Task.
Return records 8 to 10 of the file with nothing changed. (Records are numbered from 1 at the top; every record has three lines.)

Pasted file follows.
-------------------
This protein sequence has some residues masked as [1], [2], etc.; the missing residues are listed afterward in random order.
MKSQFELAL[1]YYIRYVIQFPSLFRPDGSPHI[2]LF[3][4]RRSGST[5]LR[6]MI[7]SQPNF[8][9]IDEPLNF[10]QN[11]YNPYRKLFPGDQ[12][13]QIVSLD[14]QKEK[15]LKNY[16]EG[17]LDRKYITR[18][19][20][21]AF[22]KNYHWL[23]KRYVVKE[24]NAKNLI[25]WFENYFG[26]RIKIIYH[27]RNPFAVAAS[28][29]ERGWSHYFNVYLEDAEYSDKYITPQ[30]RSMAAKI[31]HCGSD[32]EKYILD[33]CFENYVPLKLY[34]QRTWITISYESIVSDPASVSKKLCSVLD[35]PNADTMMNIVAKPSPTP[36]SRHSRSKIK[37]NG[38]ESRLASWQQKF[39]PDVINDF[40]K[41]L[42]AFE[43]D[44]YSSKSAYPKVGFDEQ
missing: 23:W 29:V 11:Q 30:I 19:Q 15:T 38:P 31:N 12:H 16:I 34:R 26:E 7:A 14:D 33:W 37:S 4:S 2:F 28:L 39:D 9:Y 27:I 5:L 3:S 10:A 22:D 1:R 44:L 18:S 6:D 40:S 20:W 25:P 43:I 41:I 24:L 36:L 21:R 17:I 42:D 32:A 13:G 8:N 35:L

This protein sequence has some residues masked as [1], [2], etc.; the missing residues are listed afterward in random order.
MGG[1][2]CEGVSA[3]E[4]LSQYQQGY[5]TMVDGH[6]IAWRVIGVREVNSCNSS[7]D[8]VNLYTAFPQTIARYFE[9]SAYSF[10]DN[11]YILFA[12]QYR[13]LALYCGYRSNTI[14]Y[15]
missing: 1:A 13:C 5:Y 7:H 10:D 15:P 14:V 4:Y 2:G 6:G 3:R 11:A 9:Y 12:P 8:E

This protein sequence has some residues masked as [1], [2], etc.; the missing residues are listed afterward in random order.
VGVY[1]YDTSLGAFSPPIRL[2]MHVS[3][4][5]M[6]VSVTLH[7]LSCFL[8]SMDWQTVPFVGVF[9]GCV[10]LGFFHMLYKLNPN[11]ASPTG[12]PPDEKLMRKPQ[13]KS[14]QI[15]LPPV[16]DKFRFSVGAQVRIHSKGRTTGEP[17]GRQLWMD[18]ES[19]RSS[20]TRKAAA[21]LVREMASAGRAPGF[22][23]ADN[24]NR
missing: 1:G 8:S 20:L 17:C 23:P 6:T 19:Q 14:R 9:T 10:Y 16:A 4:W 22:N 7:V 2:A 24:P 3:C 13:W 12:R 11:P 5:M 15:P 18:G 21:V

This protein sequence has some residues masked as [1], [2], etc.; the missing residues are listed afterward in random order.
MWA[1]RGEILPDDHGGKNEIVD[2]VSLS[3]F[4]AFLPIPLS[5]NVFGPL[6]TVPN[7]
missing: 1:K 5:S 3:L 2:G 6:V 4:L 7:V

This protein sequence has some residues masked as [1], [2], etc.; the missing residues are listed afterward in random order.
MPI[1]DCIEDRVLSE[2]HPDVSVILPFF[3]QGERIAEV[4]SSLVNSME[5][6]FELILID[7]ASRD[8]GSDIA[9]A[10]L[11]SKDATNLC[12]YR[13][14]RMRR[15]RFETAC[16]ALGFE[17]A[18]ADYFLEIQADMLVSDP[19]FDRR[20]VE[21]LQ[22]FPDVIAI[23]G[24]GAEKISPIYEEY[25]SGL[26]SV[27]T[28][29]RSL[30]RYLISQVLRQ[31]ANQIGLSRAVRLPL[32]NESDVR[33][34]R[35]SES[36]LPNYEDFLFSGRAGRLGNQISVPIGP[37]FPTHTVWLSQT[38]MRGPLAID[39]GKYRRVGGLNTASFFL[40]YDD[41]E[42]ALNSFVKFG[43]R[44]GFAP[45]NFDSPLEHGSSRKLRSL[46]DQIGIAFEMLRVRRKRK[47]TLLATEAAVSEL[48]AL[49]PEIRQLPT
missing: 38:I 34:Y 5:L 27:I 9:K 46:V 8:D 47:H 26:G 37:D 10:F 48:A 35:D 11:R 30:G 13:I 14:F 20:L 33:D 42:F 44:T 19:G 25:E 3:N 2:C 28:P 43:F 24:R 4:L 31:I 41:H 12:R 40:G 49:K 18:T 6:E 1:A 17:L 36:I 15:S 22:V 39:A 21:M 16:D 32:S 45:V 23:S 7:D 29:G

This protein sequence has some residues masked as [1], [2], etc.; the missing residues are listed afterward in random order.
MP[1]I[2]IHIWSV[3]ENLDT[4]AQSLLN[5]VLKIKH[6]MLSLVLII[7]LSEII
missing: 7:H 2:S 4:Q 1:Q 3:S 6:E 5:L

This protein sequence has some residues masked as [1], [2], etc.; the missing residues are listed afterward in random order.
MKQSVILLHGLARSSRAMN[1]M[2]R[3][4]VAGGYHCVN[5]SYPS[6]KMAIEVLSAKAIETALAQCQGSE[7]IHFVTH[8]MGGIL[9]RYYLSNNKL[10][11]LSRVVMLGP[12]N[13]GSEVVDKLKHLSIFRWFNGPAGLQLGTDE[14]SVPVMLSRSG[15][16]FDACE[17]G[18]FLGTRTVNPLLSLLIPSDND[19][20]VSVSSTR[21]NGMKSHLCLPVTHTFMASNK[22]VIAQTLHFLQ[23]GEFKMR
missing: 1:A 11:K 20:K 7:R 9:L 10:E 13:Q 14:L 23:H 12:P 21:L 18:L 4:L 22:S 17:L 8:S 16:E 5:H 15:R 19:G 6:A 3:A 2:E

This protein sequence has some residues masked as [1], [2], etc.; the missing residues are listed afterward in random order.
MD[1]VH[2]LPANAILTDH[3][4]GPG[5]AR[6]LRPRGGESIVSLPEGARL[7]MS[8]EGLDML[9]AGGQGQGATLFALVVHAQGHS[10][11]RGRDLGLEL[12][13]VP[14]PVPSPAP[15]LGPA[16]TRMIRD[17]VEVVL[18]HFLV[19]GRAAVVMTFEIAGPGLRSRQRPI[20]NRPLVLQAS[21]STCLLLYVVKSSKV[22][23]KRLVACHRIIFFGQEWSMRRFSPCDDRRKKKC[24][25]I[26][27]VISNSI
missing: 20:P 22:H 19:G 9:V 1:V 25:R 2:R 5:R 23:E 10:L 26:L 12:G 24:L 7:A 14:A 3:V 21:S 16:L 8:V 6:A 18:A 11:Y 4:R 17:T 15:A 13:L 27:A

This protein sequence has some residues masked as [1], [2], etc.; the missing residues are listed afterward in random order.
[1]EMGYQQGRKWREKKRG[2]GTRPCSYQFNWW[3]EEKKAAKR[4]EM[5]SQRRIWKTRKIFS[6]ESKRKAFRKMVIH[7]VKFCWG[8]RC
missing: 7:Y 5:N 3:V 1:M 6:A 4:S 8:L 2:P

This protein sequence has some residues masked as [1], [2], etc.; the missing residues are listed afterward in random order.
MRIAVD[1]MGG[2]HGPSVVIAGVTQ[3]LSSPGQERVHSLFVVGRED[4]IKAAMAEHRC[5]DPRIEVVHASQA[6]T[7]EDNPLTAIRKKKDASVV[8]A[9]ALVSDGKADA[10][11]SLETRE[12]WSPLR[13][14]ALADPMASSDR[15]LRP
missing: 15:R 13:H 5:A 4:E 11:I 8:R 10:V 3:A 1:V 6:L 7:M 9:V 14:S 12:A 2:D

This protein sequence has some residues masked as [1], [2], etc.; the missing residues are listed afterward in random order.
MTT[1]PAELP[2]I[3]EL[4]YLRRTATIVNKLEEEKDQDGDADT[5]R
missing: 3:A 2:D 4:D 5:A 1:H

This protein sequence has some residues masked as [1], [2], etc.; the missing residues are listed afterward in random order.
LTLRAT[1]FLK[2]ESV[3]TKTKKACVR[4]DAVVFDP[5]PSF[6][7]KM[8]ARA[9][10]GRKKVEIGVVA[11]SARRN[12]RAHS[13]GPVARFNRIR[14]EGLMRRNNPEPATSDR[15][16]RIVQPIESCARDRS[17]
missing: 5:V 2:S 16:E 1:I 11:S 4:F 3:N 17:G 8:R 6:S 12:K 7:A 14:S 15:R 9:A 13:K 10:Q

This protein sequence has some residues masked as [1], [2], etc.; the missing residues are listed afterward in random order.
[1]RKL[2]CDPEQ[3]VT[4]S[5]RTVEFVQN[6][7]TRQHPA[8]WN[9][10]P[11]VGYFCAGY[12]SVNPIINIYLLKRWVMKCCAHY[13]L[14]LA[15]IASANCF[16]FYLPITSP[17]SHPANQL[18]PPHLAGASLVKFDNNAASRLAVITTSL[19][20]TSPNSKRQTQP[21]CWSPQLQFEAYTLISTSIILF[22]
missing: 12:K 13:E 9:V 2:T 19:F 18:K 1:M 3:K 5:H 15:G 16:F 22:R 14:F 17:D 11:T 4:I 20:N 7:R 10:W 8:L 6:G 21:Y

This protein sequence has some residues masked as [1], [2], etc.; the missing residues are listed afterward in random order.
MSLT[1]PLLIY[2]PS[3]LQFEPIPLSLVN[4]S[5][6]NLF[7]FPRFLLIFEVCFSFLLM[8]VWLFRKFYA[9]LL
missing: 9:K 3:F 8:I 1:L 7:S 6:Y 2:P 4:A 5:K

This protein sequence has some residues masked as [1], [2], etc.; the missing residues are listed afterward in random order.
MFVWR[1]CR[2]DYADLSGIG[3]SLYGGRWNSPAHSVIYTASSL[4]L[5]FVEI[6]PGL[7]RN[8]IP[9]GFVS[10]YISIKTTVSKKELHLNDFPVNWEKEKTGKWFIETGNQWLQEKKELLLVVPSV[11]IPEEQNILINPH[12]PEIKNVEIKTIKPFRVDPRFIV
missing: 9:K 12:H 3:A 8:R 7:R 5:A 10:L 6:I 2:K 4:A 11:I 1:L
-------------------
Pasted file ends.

This protein sequence has some residues masked as [1], [2], etc.; the missing residues are listed afterward in random order.
MD[1]VH[2]LPANAILTDH[3][4]GPG[5]AR[6]LRPRGGESIVSLPEGARL[7]MS[8]EGLDML[9]AGGQGQGATLFALVVHAQGHS[10][11]RGRDLGLEL[12][13]VP[14]PVPSPAP[15]LGPA[16]TRMIRD[17]VEVVL[18]HFLV[19]GRAAVVMTFEIAGPGLRSRQRPI[20]NRPLVLQAS[21]STCLLLYVVKSSKV[22][23]KRLVACHRIIFFGQEWSMRRFSPCDDRRKKKC[24][25]I[26][27]VISNSI
missing: 20:P 22:H 19:G 9:V 1:V 25:R 2:R 5:R 23:E 10:L 26:L 12:G 24:L 7:A 14:A 3:V 21:S 16:L 8:V 6:A 18:A 11:Y 4:R 17:T 15:A 13:L 27:A

This protein sequence has some residues masked as [1], [2], etc.; the missing residues are listed afterward in random order.
[1]EMGYQQGRKWREKKRG[2]GTRPCSYQFNWW[3]EEKKAAKR[4]EM[5]SQRRIWKTRKIFS[6]ESKRKAFRKMVIH[7]VKFCWG[8]RC
missing: 7:Y 5:N 3:V 1:M 6:A 4:S 8:L 2:P

This protein sequence has some residues masked as [1], [2], etc.; the missing residues are listed afterward in random order.
MRIAVD[1]MGG[2]HGPSVVIAGVTQ[3]LSSPGQERVHSLFVVGRED[4]IKAAMAEHRC[5]DPRIEVVHASQA[6]T[7]EDNPLTAIRKKKDASVV[8]A[9]ALVSDGKADA[10][11]SLETRE[12]WSPLR[13][14]ALADPMASSDR[15]LRP
missing: 15:R 13:H 5:A 4:E 11:I 8:R 10:V 3:A 1:V 6:L 7:M 9:V 14:S 12:A 2:D